Exercise stresses our bodies, which is the whole point—taking on a little extra stress makes us stronger in the long run. But we also need to be able to recover from that stress to make use of it. So what do you do if it feels like your workouts are beating you up? The first step is to make sure that you have your recovery basics covered.
We’ll discuss what those are below. But don’t forget that fatigue isn’t always a matter of under-recovering. Sometimes fatigue is to be expected, especially if you’re ramping up toward a big goal. No marathoner ever says “I feel great!” when they’re four or five weeks out.
On the other hand, if your workouts seem like they should be easy but aren’t, it could mean that your routine isn’t actually a good one for you. A good strength training program, for example, doesn’t just ratchet up the weights forever; once you get past the “newbie gains” stage it should have plenty of easier days or weeks to recharge you so you can keep going.
But even with those factors in mind, you’ll still get the best results from your workouts—whatever they might be—if you have your recovery dialed in. So let’s look at what that involves.
First up is food. It does two important jobs in recovery: It provides raw materials for building muscle (and other tissues), and it provides energy to fuel those processes and to sustain you through the rest of the day.
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Protein is probably the first thing you think of when it comes to eating for recovery. Make sure to get enough, whether you are gaining, losing, or maintaining your weight; the amount should stay fairly high in all three cases.
Next up we have carbs. Carbohydrates, which include starches and sugars, are your body’s preferred source of energy during workouts. If you don’t have carbs available, your body can keep going by burning fat, but you won’t perform as well and you’ll feel pretty awful. (You can adapt to training without carbs, somewhat.) So if you’re feeling fatigued during your workouts, make sure to eat some carbs before or during them.
Another big factor is just getting a healthy diet: Are you eating vegetables? Fruits? Getting at least some fats, instead of trying to go so low-fat you’re missing out on this essential nutrient?
Finally, we have the total amount of food you’re eating. If you’re eating in a slight deficit—say, 300 calories less than what you’re burning—you’ll probably recover just fine. But if you’re undereating, you’re likely to find yourself feeling fatigued in and out of workouts, and you might be sore more often than if you were fueling yourself properly. In extreme cases, this becomes RED-S, or relative energy deficiency in sport.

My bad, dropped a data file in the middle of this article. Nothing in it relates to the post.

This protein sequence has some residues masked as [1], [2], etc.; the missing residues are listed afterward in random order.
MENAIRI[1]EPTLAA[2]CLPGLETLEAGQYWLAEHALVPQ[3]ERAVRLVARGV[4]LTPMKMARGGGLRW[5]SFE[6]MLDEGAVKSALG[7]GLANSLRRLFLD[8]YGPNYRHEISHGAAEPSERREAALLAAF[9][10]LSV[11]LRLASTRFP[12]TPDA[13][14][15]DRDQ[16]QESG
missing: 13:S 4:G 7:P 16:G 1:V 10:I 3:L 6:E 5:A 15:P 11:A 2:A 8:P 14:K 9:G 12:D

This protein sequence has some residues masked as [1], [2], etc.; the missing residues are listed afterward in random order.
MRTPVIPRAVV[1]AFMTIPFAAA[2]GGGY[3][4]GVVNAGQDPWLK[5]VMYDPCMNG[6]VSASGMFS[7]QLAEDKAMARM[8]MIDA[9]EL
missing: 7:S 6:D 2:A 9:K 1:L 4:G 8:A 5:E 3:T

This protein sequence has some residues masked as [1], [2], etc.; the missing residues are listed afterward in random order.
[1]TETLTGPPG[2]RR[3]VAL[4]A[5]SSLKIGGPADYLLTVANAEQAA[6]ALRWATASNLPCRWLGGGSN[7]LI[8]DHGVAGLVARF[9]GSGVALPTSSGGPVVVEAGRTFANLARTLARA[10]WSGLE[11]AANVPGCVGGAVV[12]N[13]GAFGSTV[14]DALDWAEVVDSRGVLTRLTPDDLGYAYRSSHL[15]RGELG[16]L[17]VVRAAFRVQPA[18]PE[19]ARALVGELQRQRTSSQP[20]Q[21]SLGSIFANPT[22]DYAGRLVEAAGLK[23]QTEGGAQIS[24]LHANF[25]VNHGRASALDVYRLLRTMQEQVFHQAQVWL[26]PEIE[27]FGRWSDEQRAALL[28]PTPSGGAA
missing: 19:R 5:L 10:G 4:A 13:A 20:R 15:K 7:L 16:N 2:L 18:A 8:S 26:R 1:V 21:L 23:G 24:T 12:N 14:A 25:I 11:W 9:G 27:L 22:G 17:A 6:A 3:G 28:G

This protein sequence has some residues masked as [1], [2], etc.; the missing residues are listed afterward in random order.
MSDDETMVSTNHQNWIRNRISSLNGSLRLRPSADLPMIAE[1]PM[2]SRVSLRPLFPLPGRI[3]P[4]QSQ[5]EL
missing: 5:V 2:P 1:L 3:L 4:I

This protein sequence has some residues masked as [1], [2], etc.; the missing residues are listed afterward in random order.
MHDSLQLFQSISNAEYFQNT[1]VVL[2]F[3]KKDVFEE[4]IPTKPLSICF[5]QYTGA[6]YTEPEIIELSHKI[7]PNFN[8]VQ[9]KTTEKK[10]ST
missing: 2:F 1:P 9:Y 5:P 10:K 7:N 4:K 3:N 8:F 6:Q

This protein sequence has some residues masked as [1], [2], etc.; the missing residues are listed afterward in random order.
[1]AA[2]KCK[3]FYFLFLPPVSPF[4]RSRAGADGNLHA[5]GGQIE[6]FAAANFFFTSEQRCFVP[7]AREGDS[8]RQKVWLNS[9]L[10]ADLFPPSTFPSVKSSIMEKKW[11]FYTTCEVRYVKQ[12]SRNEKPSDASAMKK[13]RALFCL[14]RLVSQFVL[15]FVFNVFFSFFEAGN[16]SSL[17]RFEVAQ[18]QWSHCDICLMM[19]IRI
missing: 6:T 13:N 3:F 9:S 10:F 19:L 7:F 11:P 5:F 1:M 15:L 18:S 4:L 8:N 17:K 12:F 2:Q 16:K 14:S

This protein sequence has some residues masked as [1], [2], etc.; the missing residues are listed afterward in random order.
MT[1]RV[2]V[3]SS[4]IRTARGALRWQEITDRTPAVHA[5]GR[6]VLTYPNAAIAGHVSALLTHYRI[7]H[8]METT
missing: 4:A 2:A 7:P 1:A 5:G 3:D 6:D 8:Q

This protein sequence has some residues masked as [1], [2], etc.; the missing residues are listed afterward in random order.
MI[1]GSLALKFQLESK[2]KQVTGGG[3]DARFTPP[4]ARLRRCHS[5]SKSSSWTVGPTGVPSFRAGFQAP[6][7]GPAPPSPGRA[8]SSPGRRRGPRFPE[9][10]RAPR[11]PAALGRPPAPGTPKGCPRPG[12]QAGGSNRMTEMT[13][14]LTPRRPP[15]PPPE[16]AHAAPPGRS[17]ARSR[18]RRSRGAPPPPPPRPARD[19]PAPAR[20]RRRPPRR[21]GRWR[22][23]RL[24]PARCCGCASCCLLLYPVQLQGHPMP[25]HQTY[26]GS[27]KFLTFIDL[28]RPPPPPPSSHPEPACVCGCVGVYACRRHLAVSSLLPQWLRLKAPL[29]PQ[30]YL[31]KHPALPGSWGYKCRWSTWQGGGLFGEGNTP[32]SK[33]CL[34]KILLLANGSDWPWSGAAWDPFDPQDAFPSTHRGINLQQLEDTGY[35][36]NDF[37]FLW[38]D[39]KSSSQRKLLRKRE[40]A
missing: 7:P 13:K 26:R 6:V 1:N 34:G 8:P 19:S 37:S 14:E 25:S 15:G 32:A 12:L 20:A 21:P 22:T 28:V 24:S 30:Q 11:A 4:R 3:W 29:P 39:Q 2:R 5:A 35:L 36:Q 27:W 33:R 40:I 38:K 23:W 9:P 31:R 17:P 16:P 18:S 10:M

Sleep is important for recovery, and you already know that from daily life. If you don’t get a good night’s sleep, you’ll have a hard time with everything the next day, from your workout to just your ability to focus.
If you feel like you’re having trouble with recovery, one of the first steps you should take is getting an extra hour in bed every night—maybe more, if you know you’re already not getting enough.
By the way: Sometimes people will look for sleep hacks and shortcuts, but you don’t need to overthink it. The things that help you get better quality sleep are also the things that help you get enough sleep. Try this guide to sleep hygiene to get started.
You’re probably not surprised that food and sleep are important, but there’s another factor that is also huge when it comes to recovery: work capacity.
The more work you do, the more work your body can handle. That’s the basic idea here. If you’ve never exercised before, and you do three 30-minute sessions of easy cardio in a week, you’ll probably be a lot more tired than usual. Your body isn’t used to working that hard.
Sometimes people will interpret fatigue as meaning that they should back off, but then how will you ever teach your body to get used to a new stress? A better approach is to do slightly more work than you were doing before, allow your body to get used to it, and then add a little more. The difference between a person who gets exhausted from a few easy jogs each week, and the person who speeds through five miles every morning before breakfast, is really just that the second person has put in the time to work up to it.
So don’t fall into the trap of assuming rest is the same thing as recovery. Keeping up some easy activity even on “rest” days is a great way of building your ability to handle more work, which in turn means recovering easily from the work you already do.
The other stuff we think of as “recovery” is not nearly as effective as the things discussed above. Food, sleep, and work capacity are the big levers you can pull. Do not spend a single moment fretting about whether you are doing enough massage, stretching, warming up, cooling down, taking vitamins and supplements, heat, ice, and all the rest.
If something in that list seems to be working well for you, by all means keep doing it. There may be benefit in some of them; scientists have not been able to determine whether massages, for example, are good or neutral for recovery. It may depend on the type of massage, or on how you measure recovery.
The flip side is that if something doesn’t seem to be helping, you should probably quit. Some of the things we do for recovery actually have evidence suggesting that they do the opposite. Cold therapy, anti-inflammatory supplements, and pain relievers seem to make us feel better in the moment while interfering with long-term muscle growth and recovery. So when in doubt, stick to the basics.